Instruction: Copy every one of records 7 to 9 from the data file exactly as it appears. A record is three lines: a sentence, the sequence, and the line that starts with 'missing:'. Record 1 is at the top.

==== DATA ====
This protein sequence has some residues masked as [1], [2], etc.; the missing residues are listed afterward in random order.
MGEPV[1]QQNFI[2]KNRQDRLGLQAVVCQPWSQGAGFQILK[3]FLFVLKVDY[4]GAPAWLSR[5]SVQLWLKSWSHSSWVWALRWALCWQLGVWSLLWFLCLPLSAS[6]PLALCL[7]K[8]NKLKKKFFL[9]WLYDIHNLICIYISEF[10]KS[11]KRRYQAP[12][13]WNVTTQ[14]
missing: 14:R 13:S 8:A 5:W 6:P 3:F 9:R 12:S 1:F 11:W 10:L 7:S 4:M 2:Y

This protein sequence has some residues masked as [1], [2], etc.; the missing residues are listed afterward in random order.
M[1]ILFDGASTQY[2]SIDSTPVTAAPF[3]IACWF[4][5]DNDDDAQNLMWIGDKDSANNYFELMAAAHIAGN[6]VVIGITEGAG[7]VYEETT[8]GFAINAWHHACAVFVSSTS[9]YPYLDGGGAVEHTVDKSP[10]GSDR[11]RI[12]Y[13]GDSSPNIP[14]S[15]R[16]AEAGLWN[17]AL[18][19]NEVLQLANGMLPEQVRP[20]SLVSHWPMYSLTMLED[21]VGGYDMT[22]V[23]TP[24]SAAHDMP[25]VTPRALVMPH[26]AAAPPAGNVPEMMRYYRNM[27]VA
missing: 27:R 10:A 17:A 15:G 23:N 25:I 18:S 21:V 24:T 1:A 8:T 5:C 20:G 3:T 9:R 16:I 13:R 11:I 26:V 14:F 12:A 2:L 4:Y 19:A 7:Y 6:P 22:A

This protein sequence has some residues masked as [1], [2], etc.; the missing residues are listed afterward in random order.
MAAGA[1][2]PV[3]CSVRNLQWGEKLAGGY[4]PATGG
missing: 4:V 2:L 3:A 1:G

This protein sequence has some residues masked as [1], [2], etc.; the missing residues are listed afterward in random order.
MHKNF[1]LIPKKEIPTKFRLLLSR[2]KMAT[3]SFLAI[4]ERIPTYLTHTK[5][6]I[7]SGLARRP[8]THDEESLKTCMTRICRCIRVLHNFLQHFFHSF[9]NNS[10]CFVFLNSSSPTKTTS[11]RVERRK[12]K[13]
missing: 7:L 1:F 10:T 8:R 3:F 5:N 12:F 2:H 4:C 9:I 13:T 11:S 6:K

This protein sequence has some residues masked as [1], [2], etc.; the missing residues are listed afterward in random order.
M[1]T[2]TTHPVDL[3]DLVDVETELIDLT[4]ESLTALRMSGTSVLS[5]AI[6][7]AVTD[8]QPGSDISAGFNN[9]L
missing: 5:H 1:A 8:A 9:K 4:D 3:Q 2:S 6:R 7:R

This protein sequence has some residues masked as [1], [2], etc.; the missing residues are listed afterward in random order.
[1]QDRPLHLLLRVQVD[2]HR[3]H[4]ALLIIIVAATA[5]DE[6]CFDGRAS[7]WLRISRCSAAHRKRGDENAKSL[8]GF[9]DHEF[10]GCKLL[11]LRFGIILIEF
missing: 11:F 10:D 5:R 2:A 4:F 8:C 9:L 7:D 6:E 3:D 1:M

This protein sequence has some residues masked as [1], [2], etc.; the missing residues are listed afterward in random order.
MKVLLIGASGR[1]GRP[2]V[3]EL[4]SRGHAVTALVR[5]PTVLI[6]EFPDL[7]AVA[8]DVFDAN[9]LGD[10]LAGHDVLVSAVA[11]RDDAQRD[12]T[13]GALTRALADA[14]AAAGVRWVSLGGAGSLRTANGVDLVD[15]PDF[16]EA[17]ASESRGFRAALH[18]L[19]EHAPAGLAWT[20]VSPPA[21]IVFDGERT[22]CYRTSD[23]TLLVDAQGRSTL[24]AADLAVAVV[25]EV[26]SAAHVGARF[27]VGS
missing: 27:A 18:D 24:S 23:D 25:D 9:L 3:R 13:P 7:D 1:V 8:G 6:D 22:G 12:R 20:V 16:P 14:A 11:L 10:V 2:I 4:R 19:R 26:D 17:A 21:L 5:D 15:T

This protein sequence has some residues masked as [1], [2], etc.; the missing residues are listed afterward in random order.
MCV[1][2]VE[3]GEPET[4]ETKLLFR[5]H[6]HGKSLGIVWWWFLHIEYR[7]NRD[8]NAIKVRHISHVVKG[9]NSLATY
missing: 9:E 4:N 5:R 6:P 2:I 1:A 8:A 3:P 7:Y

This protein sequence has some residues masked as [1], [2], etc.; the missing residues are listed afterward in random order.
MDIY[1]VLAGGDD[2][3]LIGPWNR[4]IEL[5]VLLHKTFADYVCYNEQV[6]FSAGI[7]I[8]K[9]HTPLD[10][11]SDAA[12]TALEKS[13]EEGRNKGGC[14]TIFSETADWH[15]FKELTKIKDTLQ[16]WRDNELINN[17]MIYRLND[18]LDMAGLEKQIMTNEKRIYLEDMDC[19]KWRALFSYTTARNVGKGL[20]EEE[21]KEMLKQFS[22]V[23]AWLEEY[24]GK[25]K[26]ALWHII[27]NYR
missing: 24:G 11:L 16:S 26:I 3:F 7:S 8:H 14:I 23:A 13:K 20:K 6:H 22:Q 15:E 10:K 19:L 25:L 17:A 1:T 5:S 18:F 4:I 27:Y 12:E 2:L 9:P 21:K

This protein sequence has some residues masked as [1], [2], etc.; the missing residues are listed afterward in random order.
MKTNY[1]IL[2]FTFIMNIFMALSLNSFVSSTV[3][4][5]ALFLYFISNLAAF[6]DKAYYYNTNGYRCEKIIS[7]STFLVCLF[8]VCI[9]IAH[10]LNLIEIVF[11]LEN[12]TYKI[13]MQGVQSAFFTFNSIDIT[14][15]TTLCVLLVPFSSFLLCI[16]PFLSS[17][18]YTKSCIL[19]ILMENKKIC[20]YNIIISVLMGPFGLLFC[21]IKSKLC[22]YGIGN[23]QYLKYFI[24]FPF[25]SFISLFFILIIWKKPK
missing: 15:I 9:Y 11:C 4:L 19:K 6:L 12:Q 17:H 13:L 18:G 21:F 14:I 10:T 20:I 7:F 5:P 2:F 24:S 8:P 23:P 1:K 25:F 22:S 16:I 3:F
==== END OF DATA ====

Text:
This protein sequence has some residues masked as [1], [2], etc.; the missing residues are listed afterward in random order.
MKVLLIGASGR[1]GRP[2]V[3]EL[4]SRGHAVTALVR[5]PTVLI[6]EFPDL[7]AVA[8]DVFDAN[9]LGD[10]LAGHDVLVSAVA[11]RDDAQRD[12]T[13]GALTRALADA[14]AAAGVRWVSLGGAGSLRTANGVDLVD[15]PDF[16]EA[17]ASESRGFRAALH[18]L[19]EHAPAGLAWT[20]VSPPA[21]IVFDGERT[22]CYRTSD[23]TLLVDAQGRSTL[24]AADLAVAVV[25]EV[26]SAAHVGARF[27]VGS
missing: 27:A 18:D 24:S 23:D 25:D 9:L 3:R 13:P 7:D 1:V 8:G 6:D 22:G 12:R 20:V 16:P 14:A 11:L 10:V 2:I 4:R 19:R 26:D 17:A 21:L 5:D 15:T

This protein sequence has some residues masked as [1], [2], etc.; the missing residues are listed afterward in random order.
MCV[1][2]VE[3]GEPET[4]ETKLLFR[5]H[6]HGKSLGIVWWWFLHIEYR[7]NRD[8]NAIKVRHISHVVKG[9]NSLATY
missing: 9:E 4:N 5:R 6:P 2:I 1:A 8:A 3:P 7:Y

This protein sequence has some residues masked as [1], [2], etc.; the missing residues are listed afterward in random order.
MDIY[1]VLAGGDD[2][3]LIGPWNR[4]IEL[5]VLLHKTFADYVCYNEQV[6]FSAGI[7]I[8]K[9]HTPLD[10][11]SDAA[12]TALEKS[13]EEGRNKGGC[14]TIFSETADWH[15]FKELTKIKDTLQ[16]WRDNELINN[17]MIYRLND[18]LDMAGLEKQIMTNEKRIYLEDMDC[19]KWRALFSYTTARNVGKGL[20]EEE[21]KEMLKQFS[22]V[23]AWLEEY[24]GK[25]K[26]ALWHII[27]NYR
missing: 24:G 11:L 16:S 26:I 3:F 7:S 8:H 14:I 23:A 13:K 20:K 6:H 22:Q 15:E 10:K 19:L 25:L 17:A 1:T 5:S 18:F 4:I 27:Y 12:E 2:L 9:P 21:K